Pregnant and Postpartum Women's Experiences and Perspectives on the Acceptability and Feasibility of Copackaged Medicine for Antenatal Care and PMTCT in Lesotho.

Gill MM, Hoffman HJ, Tiam A, Mohai FM, Mokone M, Isavwa A, Mohale S, Makhohlisa M, Ankrah V, Luo C, Guay L - AIDS Res Treat (2015)

Percentage of structured interview participants that agree with the copackage acceptability statements by HIV status group. (Possible responses to statements included agree, disagree, and no opinion. “No opinion” responses ranged from 0.4 to 2.0% of the three groups combined for each statement, except the instruction sheet statement, in which 13.7%, 24.8%, and 22.0% of HIV-negative, HIV-positive on prophylaxis, and HIV-positive on ART women responded with “no opinion,” because they did not have or did not use the sheet.)
© Copyright Policy
Related In: Results  -  Collection

License
Show All Figures
getmorefigures.php?uid=PMC4663282&req=5

fig2: Percentage of structured interview participants that agree with the copackage acceptability statements by HIV status group. (Possible responses to statements included agree, disagree, and no opinion. “No opinion” responses ranged from 0.4 to 2.0% of the three groups combined for each statement, except the instruction sheet statement, in which 13.7%, 24.8%, and 22.0% of HIV-negative, HIV-positive on prophylaxis, and HIV-positive on ART women responded with “no opinion,” because they did not have or did not use the sheet.)
Mentions: Data from close-ended questions in SI and SSI were entered into a Microsoft Access database (2007) using a double data entry and verification system. Descriptive statistics were calculated and reported for key characteristics of the study participants and agreement with acceptability and feasibility statements and reported experiences. Means and standard deviations were reported for all continuous variables (Table 1) and frequencies and percentages were reported for all categorical variables (Tables 1 and 2 and Figures 2 and 3). Differences in (1) the level of agreement with acceptability and feasibility statements and (2) the experience of either positive or negative consequences as a result of pack receipt among HIV-negative women, HIV-positive women on prophylaxis, and HIV-positive women on ART were examined with generalized estimating equations (GEE) using the binomial distribution with the logit link for dichotomous outcomes or the multinomial distribution with the cumulative logit link for ordinal outcomes. Select significant findings are highlighted in the text. Compound symmetry and independent working correlation structures were considered to account for the clustering of women in multiple facilities. Score tests were used to test the proportional odds assumption, and the Tukey-Kramer method for P value adjustment was used to account for multiple comparisons. All statistical tests were two-sided and the level of statistical significance was set at 0.05. All data were analyzed in Washington, DC, USA, using SAS/STAT software version 9.3 (Cary, North Carolina).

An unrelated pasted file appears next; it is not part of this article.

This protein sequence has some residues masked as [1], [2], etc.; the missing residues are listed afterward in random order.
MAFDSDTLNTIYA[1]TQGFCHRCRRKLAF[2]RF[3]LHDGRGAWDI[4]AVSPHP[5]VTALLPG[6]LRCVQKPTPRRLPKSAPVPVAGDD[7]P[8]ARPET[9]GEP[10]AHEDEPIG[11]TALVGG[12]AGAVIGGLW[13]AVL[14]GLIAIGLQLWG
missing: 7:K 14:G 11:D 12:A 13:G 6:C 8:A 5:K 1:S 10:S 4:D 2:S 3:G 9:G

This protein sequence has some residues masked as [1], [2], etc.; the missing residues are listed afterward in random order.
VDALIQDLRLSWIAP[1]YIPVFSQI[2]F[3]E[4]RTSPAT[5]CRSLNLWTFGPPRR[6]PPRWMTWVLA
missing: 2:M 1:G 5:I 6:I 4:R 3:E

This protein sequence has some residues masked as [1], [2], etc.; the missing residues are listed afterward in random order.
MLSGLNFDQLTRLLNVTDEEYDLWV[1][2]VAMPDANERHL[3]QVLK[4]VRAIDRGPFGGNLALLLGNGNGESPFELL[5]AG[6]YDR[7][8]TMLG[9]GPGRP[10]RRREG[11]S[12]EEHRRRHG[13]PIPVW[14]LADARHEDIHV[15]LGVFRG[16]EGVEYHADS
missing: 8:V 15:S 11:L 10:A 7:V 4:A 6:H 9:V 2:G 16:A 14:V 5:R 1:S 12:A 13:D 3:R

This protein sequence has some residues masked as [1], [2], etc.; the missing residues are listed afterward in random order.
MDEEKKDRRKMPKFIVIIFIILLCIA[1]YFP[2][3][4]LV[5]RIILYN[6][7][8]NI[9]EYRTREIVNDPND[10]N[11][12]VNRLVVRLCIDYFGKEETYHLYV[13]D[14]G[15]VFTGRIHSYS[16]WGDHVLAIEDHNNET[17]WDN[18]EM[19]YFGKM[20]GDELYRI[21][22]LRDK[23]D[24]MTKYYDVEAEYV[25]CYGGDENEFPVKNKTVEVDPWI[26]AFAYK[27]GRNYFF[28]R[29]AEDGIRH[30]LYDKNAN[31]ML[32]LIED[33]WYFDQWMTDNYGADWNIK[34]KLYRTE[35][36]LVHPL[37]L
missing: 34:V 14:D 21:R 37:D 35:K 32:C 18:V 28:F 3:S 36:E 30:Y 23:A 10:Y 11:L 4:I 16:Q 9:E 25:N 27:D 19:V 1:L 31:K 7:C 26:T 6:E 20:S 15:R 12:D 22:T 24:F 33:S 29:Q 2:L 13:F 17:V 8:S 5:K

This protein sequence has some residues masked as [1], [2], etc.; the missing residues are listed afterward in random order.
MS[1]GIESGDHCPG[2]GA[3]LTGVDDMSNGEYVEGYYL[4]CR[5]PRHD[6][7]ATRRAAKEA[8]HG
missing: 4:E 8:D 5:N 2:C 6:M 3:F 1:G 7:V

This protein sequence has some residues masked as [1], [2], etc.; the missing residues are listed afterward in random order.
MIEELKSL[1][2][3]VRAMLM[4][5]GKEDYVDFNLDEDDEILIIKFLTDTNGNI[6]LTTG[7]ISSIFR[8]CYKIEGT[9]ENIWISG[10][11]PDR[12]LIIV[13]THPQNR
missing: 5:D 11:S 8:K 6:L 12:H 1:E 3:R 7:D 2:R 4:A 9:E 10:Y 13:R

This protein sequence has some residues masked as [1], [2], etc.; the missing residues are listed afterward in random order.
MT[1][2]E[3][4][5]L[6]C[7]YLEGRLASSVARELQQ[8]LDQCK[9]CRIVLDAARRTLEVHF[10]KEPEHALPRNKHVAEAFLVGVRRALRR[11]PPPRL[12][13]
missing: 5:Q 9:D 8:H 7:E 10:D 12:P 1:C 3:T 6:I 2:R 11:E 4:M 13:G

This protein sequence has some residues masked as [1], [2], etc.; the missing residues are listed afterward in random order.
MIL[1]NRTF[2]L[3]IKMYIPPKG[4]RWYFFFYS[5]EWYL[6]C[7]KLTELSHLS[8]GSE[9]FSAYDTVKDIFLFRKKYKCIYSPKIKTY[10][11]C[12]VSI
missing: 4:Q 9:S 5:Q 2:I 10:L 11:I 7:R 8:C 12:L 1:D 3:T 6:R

Bottom Line: Nearly all SI participants found prepackaged medicines acceptable, though modifications such as size reduction of the pack were suggested.Conclusions.Findings support continued use of this approach in Lesotho with improved design modifications to reflect the current PMTCT program of lifelong treatment for all HIV-positive pregnant women.

View Article: PubMed Central - PubMed

Affiliation: Elizabeth Glaser Pediatric AIDS Foundation, 1140 Connecticut Avenue NW, Suite 200, Washington, DC 20036, USA.

ABSTRACT
Objective. To improve PMTCT and antenatal care-related service delivery, a pack with centrally prepackaged medicine was rolled out to all pregnant women in Lesotho in 2011. This study assessed acceptability and feasibility of this copackaging mechanism for drug delivery among pregnant and postpartum women. Methods. Acceptability and feasibility were assessed in a mixed method, cross-sectional study through structured interviews (SI) and semistructured interviews (SSI) conducted in 2012 and 2013. Results. 290 HIV-negative women and 437 HIV-positive women (n = 727) participated. Nearly all SI participants found prepackaged medicines acceptable, though modifications such as size reduction of the pack were suggested. Positive experiences included that the pack helped women take pills as instructed and contents promoted healthy pregnancies. Negative experiences included inadvertent pregnancy disclosure and discomfort carrying the pack in communities. Implementation was also feasible; 85.2% of SI participants reported adequate counseling time, though 37.8% felt pack use caused clinic delays. SSI participants reported improvement in service quality following pack introduction, due to more comprehensive counseling. Conclusions. A prepackaged drug delivery mechanism for ANC/PMTCT medicines was acceptable and feasible. Findings support continued use of this approach in Lesotho with improved design modifications to reflect the current PMTCT program of lifelong treatment for all HIV-positive pregnant women.

No MeSH data available.